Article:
China cuts stock trading tax, highlights refinancing concerns

Stamp duty is halved from 0.1 percent to 0.05 percent. The margin ratio is lowered to 80 percent. IPOs will slow. Refinancing will be scrutinized. Major shareholders will not be able to pump and dump.

Photo by Kuang Da

Photo by Kuang Da

By CHEN Jing


China has cut the stamp duty on securities trading by half to 0.05 percent to support its sagging stock market. The Shanghai Composite Index rose by 1.13 percent on Monday and 1.2 percent on Tuesday. The index rallied in July but has fallen by over 6 percent in August.

This most recent cut in stamp duty was in April 2008, from 0.3 percent to 0.1 percent. At that time, the tax still applied to both buying and selling of shares. Then in September 2008, the tax on buyers was canceled. The stock market rallied by more than 9 percent each time.

Analysts believe the tax cut will encourage trading and boost the market. Before the weekend announcement, stamp duty accounted for about 60 percent of all transaction costs.

A few brokerage companies said they will lower commissions starting Monday. 

Separately, the minimum margin ratio for margin trading will be lowered from 100 percent to 80 percent, effective from market closing on September 8. Regulators hope this will invigorate trading while still keeping risk at a reasonable level. Stock brokers can require their own ratios based on clients’ credit records.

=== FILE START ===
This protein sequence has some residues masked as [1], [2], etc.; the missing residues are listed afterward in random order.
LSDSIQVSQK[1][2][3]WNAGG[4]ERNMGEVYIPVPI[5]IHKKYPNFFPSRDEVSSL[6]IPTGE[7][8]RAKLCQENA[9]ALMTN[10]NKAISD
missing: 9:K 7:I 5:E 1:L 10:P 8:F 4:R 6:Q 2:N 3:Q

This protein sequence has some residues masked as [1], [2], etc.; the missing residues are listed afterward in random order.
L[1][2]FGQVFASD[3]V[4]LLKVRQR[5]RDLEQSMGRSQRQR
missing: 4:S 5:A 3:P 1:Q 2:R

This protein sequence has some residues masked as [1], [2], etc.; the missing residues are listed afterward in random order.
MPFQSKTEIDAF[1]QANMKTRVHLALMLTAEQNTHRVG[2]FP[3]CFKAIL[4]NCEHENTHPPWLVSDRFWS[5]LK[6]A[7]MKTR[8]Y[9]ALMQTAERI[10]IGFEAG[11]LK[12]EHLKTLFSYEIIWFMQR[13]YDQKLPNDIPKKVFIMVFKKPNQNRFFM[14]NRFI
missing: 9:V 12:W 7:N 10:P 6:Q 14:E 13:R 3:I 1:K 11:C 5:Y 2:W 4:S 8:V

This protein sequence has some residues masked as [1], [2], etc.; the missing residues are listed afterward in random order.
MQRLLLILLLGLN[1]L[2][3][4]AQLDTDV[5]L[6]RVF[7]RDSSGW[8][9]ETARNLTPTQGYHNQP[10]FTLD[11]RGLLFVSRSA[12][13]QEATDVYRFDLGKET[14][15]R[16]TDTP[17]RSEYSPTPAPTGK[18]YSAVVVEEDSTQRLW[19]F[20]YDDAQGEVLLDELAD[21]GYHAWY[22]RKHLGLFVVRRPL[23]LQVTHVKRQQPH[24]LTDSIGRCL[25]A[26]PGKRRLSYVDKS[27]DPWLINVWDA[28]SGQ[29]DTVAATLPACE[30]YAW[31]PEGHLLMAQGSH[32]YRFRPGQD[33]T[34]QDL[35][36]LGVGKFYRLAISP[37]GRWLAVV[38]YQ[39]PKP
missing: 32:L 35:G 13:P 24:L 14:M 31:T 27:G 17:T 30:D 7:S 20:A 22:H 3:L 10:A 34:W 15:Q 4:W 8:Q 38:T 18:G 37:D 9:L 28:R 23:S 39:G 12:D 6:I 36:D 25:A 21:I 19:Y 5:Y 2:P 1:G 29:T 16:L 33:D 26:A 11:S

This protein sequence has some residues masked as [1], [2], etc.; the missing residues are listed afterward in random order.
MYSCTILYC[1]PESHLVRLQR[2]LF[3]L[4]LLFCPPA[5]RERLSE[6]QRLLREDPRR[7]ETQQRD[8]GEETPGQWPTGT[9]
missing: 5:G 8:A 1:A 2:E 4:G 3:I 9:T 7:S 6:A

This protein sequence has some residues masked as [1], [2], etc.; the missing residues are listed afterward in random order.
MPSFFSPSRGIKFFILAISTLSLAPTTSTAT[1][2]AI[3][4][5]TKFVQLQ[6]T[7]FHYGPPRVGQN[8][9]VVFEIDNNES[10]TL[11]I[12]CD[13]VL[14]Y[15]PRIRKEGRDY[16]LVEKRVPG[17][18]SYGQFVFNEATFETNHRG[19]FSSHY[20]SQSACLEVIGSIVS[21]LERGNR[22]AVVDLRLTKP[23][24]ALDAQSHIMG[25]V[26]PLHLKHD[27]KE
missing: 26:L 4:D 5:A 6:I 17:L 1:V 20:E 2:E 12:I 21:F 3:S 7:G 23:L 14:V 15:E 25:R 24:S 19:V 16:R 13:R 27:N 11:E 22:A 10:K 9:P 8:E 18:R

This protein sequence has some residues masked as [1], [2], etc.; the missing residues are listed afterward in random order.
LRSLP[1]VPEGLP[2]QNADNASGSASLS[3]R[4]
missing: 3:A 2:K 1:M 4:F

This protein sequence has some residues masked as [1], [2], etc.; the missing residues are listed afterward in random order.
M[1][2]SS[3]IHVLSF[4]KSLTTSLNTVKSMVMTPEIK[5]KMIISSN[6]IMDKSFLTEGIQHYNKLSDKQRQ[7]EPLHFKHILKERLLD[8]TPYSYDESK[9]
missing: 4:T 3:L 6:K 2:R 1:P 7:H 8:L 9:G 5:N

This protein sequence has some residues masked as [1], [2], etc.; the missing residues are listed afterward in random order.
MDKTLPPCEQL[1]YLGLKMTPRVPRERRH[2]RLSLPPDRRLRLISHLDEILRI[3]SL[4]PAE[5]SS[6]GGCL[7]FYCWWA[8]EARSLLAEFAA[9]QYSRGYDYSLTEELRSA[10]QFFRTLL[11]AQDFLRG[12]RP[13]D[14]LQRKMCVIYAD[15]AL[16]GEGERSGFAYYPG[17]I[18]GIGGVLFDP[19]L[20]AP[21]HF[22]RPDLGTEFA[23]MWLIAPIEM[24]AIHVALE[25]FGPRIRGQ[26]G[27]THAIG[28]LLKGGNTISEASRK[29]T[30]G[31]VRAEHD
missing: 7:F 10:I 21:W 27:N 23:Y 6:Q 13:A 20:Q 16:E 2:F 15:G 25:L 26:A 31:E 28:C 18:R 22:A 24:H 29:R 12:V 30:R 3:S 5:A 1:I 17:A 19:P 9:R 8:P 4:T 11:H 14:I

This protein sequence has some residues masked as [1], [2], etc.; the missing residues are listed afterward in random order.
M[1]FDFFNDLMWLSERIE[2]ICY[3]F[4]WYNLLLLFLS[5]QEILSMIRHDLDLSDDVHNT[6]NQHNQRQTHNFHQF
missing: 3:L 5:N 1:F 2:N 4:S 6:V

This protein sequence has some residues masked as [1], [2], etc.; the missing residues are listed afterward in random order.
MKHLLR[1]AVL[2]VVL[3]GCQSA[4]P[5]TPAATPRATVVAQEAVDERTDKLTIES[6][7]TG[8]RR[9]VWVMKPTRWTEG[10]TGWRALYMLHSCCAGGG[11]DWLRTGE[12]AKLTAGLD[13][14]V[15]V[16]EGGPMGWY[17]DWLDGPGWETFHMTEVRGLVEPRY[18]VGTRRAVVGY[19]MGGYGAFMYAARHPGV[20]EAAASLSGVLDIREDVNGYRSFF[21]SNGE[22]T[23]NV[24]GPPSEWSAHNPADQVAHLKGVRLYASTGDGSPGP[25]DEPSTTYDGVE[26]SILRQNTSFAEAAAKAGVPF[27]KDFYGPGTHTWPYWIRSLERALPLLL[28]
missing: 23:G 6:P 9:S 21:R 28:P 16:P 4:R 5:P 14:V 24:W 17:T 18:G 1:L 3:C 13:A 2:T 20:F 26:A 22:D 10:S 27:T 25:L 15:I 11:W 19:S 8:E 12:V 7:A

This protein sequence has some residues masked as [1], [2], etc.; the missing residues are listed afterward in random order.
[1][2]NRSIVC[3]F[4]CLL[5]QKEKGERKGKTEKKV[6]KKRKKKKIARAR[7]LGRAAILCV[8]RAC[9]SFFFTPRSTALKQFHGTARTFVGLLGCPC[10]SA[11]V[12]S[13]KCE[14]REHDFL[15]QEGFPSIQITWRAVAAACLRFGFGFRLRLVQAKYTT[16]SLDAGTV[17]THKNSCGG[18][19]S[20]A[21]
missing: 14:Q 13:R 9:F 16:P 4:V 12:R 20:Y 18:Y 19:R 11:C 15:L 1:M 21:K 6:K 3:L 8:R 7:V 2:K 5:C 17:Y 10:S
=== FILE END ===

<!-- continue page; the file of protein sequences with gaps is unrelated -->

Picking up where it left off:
The government announced other market-stabilizing measures on Sunday. China Securities Regulatory Commission (CSRC) will slow the pace of IPOs to restore “a dynamic balance between capital raising and investing.”

It will also put more restrictions on refinancing by listed companies.

All refinancing deals must be approved by regulators, who will check when the company last raised money, and whether the money was invested in said purposes and generated expected returns. If a company has been losing money, or is trading below its IPO price or asset value, or has a track record of raising money simply for speculative purposes, its refinancing will likely not be approved. These restrictions do not apply to real estate developers.

Major shareholders will not be able to sell their shares through the stock market if their company is now trading at below-IPO price or asset value, or if its total cash dividend in the past three years is less than 30 percent of its profits in the same period.